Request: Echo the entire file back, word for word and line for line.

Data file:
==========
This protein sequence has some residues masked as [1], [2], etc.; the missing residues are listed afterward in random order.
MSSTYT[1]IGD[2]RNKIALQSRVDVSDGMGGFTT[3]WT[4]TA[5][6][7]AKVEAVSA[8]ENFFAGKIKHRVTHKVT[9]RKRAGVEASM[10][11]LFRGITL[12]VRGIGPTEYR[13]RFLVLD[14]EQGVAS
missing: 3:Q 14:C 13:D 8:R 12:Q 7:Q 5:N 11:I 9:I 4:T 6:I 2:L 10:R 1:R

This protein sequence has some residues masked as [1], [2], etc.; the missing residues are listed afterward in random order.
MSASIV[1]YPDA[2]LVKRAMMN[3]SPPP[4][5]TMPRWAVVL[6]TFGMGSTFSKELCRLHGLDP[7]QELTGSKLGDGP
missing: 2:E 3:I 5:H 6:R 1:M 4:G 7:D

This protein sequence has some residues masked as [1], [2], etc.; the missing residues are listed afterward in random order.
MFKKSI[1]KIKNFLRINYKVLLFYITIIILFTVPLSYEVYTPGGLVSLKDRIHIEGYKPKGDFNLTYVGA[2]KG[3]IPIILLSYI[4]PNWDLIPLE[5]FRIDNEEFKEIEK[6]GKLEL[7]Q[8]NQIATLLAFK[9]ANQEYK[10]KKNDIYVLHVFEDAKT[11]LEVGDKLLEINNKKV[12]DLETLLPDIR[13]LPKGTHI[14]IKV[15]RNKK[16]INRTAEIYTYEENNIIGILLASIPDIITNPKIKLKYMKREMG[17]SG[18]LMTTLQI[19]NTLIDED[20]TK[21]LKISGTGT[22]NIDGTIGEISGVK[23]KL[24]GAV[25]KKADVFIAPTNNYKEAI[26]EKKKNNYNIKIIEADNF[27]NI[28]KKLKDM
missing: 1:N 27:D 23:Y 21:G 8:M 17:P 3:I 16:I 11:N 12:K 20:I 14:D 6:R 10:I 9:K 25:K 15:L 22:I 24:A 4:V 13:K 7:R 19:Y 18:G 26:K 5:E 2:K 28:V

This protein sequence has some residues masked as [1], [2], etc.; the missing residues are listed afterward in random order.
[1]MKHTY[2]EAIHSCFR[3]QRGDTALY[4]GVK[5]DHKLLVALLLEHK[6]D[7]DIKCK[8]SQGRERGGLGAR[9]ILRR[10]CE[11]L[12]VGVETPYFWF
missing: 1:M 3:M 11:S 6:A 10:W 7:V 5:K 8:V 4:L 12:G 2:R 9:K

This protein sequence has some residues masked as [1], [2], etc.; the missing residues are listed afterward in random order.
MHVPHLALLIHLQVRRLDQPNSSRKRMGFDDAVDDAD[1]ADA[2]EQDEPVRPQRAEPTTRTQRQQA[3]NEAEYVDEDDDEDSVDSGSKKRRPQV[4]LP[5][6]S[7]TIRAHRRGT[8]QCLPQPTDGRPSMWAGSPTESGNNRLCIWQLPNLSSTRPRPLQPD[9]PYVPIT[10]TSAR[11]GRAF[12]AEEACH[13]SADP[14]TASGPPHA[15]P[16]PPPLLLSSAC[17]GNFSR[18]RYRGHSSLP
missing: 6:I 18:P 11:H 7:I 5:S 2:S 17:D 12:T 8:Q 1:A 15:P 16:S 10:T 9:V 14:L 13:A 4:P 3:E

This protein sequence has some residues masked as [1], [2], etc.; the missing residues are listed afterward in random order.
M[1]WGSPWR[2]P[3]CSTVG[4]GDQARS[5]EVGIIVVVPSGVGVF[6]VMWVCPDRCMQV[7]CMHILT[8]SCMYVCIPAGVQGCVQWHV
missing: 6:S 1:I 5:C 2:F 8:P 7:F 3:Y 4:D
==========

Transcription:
This protein sequence has some residues masked as [1], [2], etc.; the missing residues are listed afterward in random order.
MSSTYT[1]IGD[2]RNKIALQSRVDVSDGMGGFTT[3]WT[4]TA[5][6][7]AKVEAVSA[8]ENFFAGKIKHRVTHKVT[9]RKRAGVEASM[10][11]LFRGITL[12]VRGIGPTEYR[13]RFLVLD[14]EQGVAS
missing: 3:Q 14:C 13:D 8:R 12:Q 7:Q 5:N 11:I 9:I 4:T 6:I 2:L 10:R 1:R

This protein sequence has some residues masked as [1], [2], etc.; the missing residues are listed afterward in random order.
MSASIV[1]YPDA[2]LVKRAMMN[3]SPPP[4][5]TMPRWAVVL[6]TFGMGSTFSKELCRLHGLDP[7]QELTGSKLGDGP
missing: 2:E 3:I 5:H 6:R 1:M 4:G 7:D

This protein sequence has some residues masked as [1], [2], etc.; the missing residues are listed afterward in random order.
MFKKSI[1]KIKNFLRINYKVLLFYITIIILFTVPLSYEVYTPGGLVSLKDRIHIEGYKPKGDFNLTYVGA[2]KG[3]IPIILLSYI[4]PNWDLIPLE[5]FRIDNEEFKEIEK[6]GKLEL[7]Q[8]NQIATLLAFK[9]ANQEYK[10]KKNDIYVLHVFEDAKT[11]LEVGDKLLEINNKKV[12]DLETLLPDIR[13]LPKGTHI[14]IKV[15]RNKK[16]INRTAEIYTYEENNIIGILLASIPDIITNPKIKLKYMKREMG[17]SG[18]LMTTLQI[19]NTLIDED[20]TK[21]LKISGTGT[22]NIDGTIGEISGVK[23]KL[24]GAV[25]KKADVFIAPTNNYKEAI[26]EKKKNNYNIKIIEADNF[27]NI[28]KKLKDM
missing: 1:N 27:D 23:Y 21:G 8:M 17:P 3:I 16:I 11:N 12:K 20:I 14:D 6:R 10:I 9:K 25:K 15:L 22:I 24:A 4:V 13:K 7:R 19:Y 18:G 26:K 5:E 2:K 28:V

This protein sequence has some residues masked as [1], [2], etc.; the missing residues are listed afterward in random order.
[1]MKHTY[2]EAIHSCFR[3]QRGDTALY[4]GVK[5]DHKLLVALLLEHK[6]D[7]DIKCK[8]SQGRERGGLGAR[9]ILRR[10]CE[11]L[12]VGVETPYFWF
missing: 1:M 3:M 11:S 6:A 10:W 7:V 5:K 8:V 4:L 12:G 2:R 9:K

This protein sequence has some residues masked as [1], [2], etc.; the missing residues are listed afterward in random order.
MHVPHLALLIHLQVRRLDQPNSSRKRMGFDDAVDDAD[1]ADA[2]EQDEPVRPQRAEPTTRTQRQQA[3]NEAEYVDEDDDEDSVDSGSKKRRPQV[4]LP[5][6]S[7]TIRAHRRGT[8]QCLPQPTDGRPSMWAGSPTESGNNRLCIWQLPNLSSTRPRPLQPD[9]PYVPIT[10]TSAR[11]GRAF[12]AEEACH[13]SADP[14]TASGPPHA[15]P[16]PPPLLLSSAC[17]GNFSR[18]RYRGHSSLP
missing: 6:I 18:P 11:H 7:I 5:S 2:S 17:D 12:T 8:Q 1:A 15:P 16:S 10:T 9:V 14:L 13:A 4:P 3:E

This protein sequence has some residues masked as [1], [2], etc.; the missing residues are listed afterward in random order.
M[1]WGSPWR[2]P[3]CSTVG[4]GDQARS[5]EVGIIVVVPSGVGVF[6]VMWVCPDRCMQV[7]CMHILT[8]SCMYVCIPAGVQGCVQWHV
missing: 6:S 1:I 5:C 2:F 8:P 7:F 3:Y 4:D